The Father of the Harlem Renaissance

By Braden Turner

Alain LeRoy Locke (ΦBK, Harvard, 1908) inspired generations of African Americans as the Father of the Harlem Renaissance. A distinguished theorist, critic, and champion of African-American writers and artists, he also was a notable a philosopher, leading the department at Howard University for several decades. He mentored such giants of African-American culture as Ossie Davis, Langston Hughes, and Zora Neale Hurston, among others. Martin Luther King, Jr. once declared, “We’re going to let our children know that the only philosophers that lived were not Plato and Aristotle, but W. E. B. Du Bois and Alain Locke came through the universe.”

Locke was born in Philadelphia, Pennsylvania, on September 13, 1885. After his father’s death in 1891, he was raised solely by his mother, a teacher. He proved to be a gifted child and, in 1907, graduated from Harvard with degrees in English and philosophy. He won Harvard’s prestigious Bowdoin Prize for an English essay and earned membership in Phi Beta Kappa. The same year, Locke became the first African American to win a Rhodes Scholarship.

While Locke’s academic merit was clearly evident, he nevertheless encountered difficulties because of his race. Several colleges at Oxford rejected him despite his Rhodes Scholarship, and some fellow American Rhodes Scholars refused to study in the same institution as him. Hertford College at Oxford ultimately allowed him admittance, where he studied from 1907 to 1910. Locke would be the only African-American Rhodes Scholar until 1963.

After his time at Oxford, Locke spent an additional year studying philosophy at the University of Berlin before returning to the United States. In late 1911, he toured the American south with Booker T. Washington to observe the quality of African-American education in the region. He accepted an assistant professorship at Howard University in 1912, and then returned to Harvard, earning his Ph.D. in philosophy in 1918.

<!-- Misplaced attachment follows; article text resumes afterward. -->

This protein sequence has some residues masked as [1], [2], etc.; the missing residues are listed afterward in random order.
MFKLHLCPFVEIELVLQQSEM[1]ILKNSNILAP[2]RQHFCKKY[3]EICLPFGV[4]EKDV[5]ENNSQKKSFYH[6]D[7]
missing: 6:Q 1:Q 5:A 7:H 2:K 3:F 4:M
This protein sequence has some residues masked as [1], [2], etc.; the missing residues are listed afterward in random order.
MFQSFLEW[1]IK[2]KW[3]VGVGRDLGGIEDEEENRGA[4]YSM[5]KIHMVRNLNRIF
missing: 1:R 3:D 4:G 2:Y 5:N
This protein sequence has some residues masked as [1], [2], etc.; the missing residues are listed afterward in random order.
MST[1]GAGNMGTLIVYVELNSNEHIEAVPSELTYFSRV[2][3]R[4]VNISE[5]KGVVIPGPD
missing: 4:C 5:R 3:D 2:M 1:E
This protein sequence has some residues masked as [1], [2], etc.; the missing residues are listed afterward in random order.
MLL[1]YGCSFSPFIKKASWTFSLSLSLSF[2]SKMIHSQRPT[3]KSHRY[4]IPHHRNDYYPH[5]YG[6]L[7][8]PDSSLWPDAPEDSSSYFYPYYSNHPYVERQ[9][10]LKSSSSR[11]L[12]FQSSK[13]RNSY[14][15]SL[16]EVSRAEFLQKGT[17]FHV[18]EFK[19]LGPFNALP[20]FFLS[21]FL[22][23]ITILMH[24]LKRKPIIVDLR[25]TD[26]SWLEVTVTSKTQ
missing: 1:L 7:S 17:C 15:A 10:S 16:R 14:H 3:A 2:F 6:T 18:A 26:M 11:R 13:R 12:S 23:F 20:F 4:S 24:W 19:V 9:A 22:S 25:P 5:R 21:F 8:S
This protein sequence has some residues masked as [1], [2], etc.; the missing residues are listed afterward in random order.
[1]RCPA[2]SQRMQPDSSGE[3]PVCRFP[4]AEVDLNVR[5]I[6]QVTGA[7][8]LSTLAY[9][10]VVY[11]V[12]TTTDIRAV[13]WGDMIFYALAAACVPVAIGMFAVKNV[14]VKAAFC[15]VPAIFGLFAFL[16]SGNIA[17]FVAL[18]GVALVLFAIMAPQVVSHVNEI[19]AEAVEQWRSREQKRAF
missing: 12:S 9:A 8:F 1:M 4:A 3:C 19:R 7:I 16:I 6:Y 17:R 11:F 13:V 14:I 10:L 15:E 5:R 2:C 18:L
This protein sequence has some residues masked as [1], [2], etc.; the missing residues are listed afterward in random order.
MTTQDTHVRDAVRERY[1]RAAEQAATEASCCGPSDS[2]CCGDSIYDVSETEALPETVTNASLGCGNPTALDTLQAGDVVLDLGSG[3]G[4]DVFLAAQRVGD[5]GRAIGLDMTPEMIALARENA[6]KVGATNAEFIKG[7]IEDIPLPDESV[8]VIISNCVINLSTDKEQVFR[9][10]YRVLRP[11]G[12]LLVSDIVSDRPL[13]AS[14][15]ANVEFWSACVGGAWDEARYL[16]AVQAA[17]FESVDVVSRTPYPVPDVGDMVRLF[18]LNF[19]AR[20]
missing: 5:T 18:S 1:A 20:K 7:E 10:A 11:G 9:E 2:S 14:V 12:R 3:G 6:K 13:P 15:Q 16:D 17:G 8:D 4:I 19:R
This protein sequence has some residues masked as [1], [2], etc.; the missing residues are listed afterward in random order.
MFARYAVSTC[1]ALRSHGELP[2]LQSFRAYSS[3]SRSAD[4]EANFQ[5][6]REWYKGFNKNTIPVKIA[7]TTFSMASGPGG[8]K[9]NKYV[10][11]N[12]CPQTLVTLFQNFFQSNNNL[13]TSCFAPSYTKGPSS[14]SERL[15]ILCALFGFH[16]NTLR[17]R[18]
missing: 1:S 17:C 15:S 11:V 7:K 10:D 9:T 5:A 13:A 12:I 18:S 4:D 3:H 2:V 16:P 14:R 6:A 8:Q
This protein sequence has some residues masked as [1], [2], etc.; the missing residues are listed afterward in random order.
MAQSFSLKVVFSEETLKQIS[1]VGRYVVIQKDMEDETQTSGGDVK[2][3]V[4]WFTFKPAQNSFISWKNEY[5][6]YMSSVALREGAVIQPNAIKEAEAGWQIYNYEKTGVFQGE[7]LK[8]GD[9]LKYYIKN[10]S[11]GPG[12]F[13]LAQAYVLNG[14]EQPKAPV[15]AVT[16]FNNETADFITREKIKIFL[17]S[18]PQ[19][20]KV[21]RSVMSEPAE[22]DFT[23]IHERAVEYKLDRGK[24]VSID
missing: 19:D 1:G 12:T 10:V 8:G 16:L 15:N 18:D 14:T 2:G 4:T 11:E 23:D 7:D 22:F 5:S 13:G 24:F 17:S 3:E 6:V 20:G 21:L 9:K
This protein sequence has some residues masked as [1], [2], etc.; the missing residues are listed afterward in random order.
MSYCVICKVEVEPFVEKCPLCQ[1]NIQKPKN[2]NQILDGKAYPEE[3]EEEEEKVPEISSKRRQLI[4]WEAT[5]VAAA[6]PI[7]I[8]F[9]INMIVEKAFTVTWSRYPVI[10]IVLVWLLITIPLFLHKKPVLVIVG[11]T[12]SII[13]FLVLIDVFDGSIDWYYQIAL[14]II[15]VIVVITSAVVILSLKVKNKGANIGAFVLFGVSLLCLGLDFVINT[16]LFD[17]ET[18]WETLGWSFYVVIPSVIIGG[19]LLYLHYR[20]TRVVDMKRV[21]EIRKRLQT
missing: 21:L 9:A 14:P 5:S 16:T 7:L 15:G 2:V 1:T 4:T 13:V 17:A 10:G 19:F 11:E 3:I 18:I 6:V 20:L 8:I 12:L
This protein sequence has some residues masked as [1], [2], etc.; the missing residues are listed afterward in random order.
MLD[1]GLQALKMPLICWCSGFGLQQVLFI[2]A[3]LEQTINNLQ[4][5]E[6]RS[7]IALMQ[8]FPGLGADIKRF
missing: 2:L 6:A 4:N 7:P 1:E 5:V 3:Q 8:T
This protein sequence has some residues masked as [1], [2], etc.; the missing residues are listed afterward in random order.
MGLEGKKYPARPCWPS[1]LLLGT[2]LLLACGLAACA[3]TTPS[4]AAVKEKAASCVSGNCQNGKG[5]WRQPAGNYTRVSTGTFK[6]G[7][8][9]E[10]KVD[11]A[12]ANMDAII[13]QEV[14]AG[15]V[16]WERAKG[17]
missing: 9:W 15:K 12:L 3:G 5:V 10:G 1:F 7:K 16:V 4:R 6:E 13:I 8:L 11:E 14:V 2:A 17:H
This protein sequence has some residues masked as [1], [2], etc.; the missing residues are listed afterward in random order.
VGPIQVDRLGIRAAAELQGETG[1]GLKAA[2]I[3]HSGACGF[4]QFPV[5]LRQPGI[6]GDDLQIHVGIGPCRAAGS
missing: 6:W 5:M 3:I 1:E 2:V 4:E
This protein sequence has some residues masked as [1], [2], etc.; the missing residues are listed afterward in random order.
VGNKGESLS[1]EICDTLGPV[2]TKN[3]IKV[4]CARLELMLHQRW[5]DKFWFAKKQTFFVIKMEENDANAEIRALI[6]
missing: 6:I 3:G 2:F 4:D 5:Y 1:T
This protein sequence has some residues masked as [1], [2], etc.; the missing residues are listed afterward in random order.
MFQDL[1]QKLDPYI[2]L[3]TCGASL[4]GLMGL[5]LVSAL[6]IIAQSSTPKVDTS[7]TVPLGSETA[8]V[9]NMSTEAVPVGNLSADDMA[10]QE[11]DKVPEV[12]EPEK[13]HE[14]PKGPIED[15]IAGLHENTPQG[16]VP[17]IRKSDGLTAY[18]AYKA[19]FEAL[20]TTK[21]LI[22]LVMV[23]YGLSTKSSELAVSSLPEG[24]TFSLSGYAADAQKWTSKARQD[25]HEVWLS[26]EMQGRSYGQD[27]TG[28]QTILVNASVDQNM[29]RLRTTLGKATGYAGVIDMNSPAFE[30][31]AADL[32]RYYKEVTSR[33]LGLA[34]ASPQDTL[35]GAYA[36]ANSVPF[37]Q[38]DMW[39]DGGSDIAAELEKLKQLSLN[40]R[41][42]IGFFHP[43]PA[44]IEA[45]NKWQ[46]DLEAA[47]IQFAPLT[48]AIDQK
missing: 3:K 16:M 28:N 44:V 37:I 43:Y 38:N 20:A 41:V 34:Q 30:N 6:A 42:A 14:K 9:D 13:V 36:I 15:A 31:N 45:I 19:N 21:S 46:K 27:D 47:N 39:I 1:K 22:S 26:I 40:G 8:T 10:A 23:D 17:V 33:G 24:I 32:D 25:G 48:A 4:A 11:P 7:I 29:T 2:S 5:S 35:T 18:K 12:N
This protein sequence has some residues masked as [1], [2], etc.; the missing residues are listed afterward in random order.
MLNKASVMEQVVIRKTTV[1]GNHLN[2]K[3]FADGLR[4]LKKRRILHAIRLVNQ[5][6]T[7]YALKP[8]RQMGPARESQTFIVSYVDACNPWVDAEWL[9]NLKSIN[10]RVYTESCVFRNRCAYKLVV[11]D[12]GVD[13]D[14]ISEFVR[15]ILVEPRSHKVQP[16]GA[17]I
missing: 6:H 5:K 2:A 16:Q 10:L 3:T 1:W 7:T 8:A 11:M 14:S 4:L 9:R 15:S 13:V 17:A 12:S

After obtaining his Ph.D., Locke became the department chair in philosophy at Howard University. Unfortunately, his race once again put him at odds with the academic establishment of his time. Locke’s initiatives for pay equity between black and white faculty and for greater focus on African-American studies resulted in his dismissal from Howard in 1925. Ironically, the year of his firing doubled as the year of his best known work, The New Negro: An Interpretation.

The New Negro anthologized the achievements of the Harlem Renaissance, featuring music and poetry by Langston Hughes, short fiction by Zora Neale Hurston, and essays by W. E. B. Du Bois and Walter Francis White. Locke edited the collection and contributed five essays himself. The text became an instant classic. The New Negro and additional essays by Locke solidified his place in history as the “Father” or “Dean” of the Harlem Renaissance.

It’s important to note, however, that Locke contributed much more than The New Negro alone. His 1935 essay on value theory, “Values and Imperatives,” is described by the Stanford Encyclopedia of Philosophy as a “seminal” work. Locke continued to influence the African-American literary world by contributing reviews to journals such as Opportunity: A Journal of Negro Life and Phylon. The complete list of his publications and achievements seems nearly endless, but other major projects include When Peoples Meet: A Study of Race and Culture Contacts, with Bernhard J. Stern (1946) and Harlem: Mecca of the New Negro (1925).

In 1928, he was reinstated at Howard University after petitioning the school’s first African-American president, Mordecai W. Johnson. There he remained and worked until his retirement in 1953. He died a year later. Today, the College of Arts and Sciences building at Howard bears his name, Locke Hall—a stunning and just reversal from his dismissal in 1925.

In 2014, fellow African-American Rhodes Scholars raised $8,000 to have Locke’s remains permanently interred at the Congressional Cemetery. The stone on the plot reads, “Teneo te, Africa.” Translated, “I hold you, my Africa.” Locke’s grave and life are reported to be part of a tour of the Congressional Cemetery. Alain Locke may not be a household name, but thanks to these efforts and the enduring legacy of his work, he’ll never be forgotten.

Braden Turner is a senior at The University of Tulsa majoring in English and minoring in history and economics. He became a member of Phi Beta Kappa in 2017, during his junior year. The University of Tulsa is home to the Beta of Oklahoma Chapter of Phi Beta Kappa.

Photo: Locke upoon earning his Ph.D. at Harvard in 1918.